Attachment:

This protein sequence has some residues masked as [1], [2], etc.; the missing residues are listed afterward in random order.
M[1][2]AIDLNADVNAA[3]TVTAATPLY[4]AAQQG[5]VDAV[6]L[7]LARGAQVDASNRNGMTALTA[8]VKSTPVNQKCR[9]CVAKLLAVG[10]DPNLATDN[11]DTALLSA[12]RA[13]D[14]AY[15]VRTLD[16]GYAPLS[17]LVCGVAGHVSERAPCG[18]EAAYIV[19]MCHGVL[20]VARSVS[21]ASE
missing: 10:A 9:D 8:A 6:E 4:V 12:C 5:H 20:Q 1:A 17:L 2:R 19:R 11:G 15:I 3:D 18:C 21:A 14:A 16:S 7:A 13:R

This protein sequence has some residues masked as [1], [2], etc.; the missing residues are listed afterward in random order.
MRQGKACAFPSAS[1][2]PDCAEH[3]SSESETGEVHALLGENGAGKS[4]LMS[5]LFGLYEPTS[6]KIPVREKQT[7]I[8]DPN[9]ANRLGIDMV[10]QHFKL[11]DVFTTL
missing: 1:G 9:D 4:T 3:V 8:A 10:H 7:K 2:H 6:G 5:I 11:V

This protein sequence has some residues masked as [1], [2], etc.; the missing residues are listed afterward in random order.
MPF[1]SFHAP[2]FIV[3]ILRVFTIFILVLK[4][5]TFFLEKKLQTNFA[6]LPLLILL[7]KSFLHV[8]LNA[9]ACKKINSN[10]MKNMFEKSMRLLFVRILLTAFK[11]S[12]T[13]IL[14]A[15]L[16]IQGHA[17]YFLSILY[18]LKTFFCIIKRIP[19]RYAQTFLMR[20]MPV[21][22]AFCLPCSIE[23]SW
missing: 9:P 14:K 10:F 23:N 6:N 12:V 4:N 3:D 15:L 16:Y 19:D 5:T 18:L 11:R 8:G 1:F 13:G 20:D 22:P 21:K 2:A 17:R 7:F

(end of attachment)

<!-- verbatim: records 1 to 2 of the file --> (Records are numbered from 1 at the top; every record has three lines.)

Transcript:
This protein sequence has some residues masked as [1], [2], etc.; the missing residues are listed afterward in random order.
M[1][2]AIDLNADVNAA[3]TVTAATPLY[4]AAQQG[5]VDAV[6]L[7]LARGAQVDASNRNGMTALTA[8]VKSTPVNQKCR[9]CVAKLLAVG[10]DPNLATDN[11]DTALLSA[12]RA[13]D[14]AY[15]VRTLD[16]GYAPLS[17]LVCGVAGHVSERAPCG[18]EAAYIV[19]MCHGVL[20]VARSVS[21]ASE
missing: 10:A 9:D 8:A 6:E 4:V 12:C 5:H 20:Q 1:A 17:L 2:R 19:R 11:G 15:I 3:D 18:C 21:A 14:A 16:S 7:A 13:R

This protein sequence has some residues masked as [1], [2], etc.; the missing residues are listed afterward in random order.
MRQGKACAFPSAS[1][2]PDCAEH[3]SSESETGEVHALLGENGAGKS[4]LMS[5]LFGLYEPTS[6]KIPVREKQT[7]I[8]DPN[9]ANRLGIDMV[10]QHFKL[11]DVFTTL
missing: 1:G 9:D 4:T 3:V 8:A 10:H 7:K 2:H 6:G 5:I 11:V